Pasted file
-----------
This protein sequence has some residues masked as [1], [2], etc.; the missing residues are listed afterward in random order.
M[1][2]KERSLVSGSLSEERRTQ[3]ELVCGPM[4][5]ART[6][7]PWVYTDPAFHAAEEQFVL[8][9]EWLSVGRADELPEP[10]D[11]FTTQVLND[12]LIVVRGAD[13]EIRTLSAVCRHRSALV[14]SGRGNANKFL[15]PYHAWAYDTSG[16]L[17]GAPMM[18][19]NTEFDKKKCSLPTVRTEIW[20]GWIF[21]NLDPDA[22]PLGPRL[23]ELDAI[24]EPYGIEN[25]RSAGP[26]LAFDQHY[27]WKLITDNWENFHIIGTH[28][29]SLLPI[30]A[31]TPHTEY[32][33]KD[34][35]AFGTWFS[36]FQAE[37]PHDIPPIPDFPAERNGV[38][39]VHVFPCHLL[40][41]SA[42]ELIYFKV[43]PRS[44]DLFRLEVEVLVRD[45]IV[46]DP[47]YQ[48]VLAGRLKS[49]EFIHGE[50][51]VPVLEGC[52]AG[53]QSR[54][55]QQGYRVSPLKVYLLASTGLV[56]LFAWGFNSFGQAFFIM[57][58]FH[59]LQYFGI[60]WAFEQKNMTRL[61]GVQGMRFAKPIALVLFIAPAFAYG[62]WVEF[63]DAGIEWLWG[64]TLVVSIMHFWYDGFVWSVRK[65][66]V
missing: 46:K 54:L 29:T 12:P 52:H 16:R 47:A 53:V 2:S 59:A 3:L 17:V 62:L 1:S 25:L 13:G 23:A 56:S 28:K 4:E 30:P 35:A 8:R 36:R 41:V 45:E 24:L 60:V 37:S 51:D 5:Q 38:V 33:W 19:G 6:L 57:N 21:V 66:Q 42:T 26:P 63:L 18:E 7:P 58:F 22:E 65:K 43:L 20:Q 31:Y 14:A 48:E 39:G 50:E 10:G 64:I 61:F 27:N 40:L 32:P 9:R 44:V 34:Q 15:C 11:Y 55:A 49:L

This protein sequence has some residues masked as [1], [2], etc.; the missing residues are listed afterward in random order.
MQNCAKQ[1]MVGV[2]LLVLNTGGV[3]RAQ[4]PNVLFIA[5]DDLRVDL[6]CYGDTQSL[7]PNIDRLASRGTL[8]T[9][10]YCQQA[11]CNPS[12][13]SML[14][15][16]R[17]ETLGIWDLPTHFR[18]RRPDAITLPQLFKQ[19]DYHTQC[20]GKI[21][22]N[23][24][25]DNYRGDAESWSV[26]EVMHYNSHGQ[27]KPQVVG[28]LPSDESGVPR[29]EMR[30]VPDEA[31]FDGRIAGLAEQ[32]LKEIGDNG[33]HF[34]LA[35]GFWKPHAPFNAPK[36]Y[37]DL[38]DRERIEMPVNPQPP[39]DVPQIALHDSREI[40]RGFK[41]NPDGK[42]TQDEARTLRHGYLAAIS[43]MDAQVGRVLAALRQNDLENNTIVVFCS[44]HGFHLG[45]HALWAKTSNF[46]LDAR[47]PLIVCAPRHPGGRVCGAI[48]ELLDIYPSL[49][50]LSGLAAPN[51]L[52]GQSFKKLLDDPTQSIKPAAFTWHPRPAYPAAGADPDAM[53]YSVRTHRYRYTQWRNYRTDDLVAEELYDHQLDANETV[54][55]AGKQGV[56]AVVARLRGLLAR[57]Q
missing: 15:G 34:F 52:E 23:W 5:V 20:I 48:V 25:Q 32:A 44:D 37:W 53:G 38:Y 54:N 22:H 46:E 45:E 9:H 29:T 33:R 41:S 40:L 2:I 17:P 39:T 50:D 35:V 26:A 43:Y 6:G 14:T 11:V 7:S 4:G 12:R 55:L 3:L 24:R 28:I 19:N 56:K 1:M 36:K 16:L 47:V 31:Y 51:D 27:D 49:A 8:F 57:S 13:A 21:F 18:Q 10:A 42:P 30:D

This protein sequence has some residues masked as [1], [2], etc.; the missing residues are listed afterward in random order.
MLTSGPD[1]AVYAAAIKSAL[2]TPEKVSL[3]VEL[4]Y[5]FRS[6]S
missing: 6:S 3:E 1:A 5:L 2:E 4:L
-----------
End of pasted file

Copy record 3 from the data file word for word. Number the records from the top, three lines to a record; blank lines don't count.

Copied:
This protein sequence has some residues masked as [1], [2], etc.; the missing residues are listed afterward in random order.
MLTSGPD[1]AVYAAAIKSAL[2]TPEKVSL[3]VEL[4]Y[5]FRS[6]S
missing: 6:S 3:E 1:A 5:L 2:E 4:L